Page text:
1. Who Is The Guy?
For the last 15 years the Buffalo Bills have started every seizing asking the same question: Who is the starting Quarterback? Every year the answer also been depressingly the same: Not Jim Kelly.
At this point in 2010, the Bills had just wrapped up an
As impressive as he looked at times, Fitzpatrick was also maddeningly inconsistent. He was often wildly inaccurate and made more than one extremely unfortunate decision. Fitzpatrick turned the ball over nearly as often as he got it into the end zone, surrendering 15 INTs and losing 5 fumbles. Bills fans were left to wonder if Fitzpatrick could be the long term answer.
So did Buffalo answer their question at QB? Yes (sort of)! Contrary to some thinking around the organization, the Bills did not draft a QB. They did bring in former Gailey protege Tyler Thigpen in order back Fitzpatrick up in a way which would provide absolutely no real competition at the position. So on the plus side Bills fans, you have an undisputed starter at QB for the first time in the last decade. On the downside, even "good Fitzy" is at best, a slightly above average QB. Here's hoping he can take the next step.
2. Is There Any Chance We Could Keep Our Opponents Under 150 Yards Rushing a Game?
If you were asking that question of the 2010 Buffalo Bills, the answer would be no. No we cannot. The Bills gave up on average 170 yards on the ground per game, surrendering a total of 2714 yards on the year. That's 4.8 yards per carry. I really can't state in strong enough terms how horrible that is. If only last year was an aberration. Since the beginning of Dick Jauron's tenure, the Bills have surrendered over 2000 yards on the ground three times. The two years they held opponents under that mark (2007 and 2008) they yielded a mere 1993 and 1946 yards on the ground respectively. I say again, horrible.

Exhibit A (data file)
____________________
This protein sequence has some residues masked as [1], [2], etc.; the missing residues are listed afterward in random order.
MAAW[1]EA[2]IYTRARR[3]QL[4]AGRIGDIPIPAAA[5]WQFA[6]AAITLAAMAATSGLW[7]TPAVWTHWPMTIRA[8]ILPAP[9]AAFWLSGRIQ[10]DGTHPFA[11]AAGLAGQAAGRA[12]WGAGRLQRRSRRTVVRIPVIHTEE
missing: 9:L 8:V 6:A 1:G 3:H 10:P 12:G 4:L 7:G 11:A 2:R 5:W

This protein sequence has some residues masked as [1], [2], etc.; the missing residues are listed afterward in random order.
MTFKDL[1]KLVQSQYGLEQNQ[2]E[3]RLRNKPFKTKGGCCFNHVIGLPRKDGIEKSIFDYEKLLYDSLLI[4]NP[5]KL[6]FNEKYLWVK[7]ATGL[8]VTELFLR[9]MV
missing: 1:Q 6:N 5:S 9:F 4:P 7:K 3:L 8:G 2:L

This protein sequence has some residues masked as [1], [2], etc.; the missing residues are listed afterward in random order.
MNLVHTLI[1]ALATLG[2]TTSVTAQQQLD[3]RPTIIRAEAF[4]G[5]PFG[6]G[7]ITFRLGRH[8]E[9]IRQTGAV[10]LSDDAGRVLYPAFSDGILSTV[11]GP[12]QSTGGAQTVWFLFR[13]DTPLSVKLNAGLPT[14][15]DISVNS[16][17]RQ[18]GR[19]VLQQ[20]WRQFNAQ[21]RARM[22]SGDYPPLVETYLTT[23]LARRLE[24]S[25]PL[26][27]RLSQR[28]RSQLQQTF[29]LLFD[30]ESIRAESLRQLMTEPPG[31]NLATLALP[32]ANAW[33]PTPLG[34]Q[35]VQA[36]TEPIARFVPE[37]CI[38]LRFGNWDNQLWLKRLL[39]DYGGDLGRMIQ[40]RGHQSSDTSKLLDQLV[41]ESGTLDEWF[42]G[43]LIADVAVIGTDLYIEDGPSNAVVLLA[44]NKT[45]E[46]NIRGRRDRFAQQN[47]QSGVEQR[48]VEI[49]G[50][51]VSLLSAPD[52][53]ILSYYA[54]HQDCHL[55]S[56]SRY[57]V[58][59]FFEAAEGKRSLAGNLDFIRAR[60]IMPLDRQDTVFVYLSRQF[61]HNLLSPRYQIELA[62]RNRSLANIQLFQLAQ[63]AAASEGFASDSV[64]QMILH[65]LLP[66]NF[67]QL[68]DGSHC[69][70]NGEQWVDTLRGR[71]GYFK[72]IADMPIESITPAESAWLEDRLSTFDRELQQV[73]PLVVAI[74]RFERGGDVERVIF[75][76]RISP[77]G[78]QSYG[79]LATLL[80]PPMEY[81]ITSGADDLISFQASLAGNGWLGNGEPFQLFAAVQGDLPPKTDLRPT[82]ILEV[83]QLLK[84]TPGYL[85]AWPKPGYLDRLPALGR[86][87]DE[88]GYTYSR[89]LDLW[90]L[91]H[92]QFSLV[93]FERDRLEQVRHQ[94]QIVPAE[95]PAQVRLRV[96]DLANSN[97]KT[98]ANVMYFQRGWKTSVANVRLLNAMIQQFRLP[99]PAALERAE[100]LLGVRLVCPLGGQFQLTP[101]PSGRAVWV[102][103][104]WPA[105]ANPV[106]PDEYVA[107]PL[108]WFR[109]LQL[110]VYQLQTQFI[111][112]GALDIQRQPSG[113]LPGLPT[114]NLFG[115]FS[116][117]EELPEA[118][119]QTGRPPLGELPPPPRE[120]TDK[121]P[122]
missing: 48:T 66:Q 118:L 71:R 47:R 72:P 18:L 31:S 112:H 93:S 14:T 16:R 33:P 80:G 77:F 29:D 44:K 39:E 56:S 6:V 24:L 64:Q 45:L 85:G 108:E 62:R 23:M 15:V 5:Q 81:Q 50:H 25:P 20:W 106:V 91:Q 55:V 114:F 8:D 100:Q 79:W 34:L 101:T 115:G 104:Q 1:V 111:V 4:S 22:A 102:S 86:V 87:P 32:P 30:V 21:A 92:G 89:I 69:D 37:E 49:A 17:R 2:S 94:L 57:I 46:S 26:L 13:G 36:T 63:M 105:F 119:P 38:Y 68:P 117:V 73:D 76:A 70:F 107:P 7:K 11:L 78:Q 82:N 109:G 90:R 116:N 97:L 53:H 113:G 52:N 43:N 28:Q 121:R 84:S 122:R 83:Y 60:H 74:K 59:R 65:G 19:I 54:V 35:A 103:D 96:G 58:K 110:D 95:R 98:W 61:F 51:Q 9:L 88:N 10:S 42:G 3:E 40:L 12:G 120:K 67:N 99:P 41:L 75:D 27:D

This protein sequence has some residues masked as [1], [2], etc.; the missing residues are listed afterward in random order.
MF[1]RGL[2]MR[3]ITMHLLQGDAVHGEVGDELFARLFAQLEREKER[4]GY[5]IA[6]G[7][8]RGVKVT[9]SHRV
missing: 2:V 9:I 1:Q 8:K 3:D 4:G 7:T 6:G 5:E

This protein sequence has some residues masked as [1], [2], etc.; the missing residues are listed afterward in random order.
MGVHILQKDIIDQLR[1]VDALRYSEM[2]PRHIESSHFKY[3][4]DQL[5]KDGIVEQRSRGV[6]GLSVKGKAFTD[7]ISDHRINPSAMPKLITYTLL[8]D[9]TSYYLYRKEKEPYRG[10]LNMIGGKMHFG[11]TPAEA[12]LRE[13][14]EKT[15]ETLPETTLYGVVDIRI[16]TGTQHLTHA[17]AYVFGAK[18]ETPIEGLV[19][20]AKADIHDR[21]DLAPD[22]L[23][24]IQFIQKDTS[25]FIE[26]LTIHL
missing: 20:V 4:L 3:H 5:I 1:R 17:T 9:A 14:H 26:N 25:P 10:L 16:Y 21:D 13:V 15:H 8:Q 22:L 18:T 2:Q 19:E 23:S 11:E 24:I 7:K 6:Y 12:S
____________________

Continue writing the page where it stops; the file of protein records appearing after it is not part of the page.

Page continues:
So did Buffalo answer this question? Of course we won't know the answer to any of these questions definitively until the year really gets started (sorry if I've led you on), but the current front office has given answering this question their best effort. Only three players from the Jauron era still remain in front seven on defense. One of them, Kyle Williams, is one of the best players in football at his position. The other two holdovers, Spencer Johnson and Chris Kelsay, are playing different positions than they were under Jauron. The rest of the front seven has been re-tooled with Nix/Gailey era imports. The Bills have swapped out an ailing Marcus Stroud for the 340-pound Marcell Dareus. In the last two years they've stockpiled proven 3-4 talent in the shape of Dwan Edwards, Shawne Merriman, Andra Davis and Nick Barnett. They've also added several intriguing younger players to the mix, players like Danny Batten, Torell Troup, Alex Carrington and Arthur Moats.
Early returns are cautiously optimistic. The Bils finished 29th against the run in the preseason, but the first team defense looked much improved. They showed very well against the Bears and Lions first team offenses, and was certainly respectable against the Jags (even if they were without Jones-Drew). We'll have a much better idea just how far along they are after this week's game against Kansas City, 2010's best rushing offense.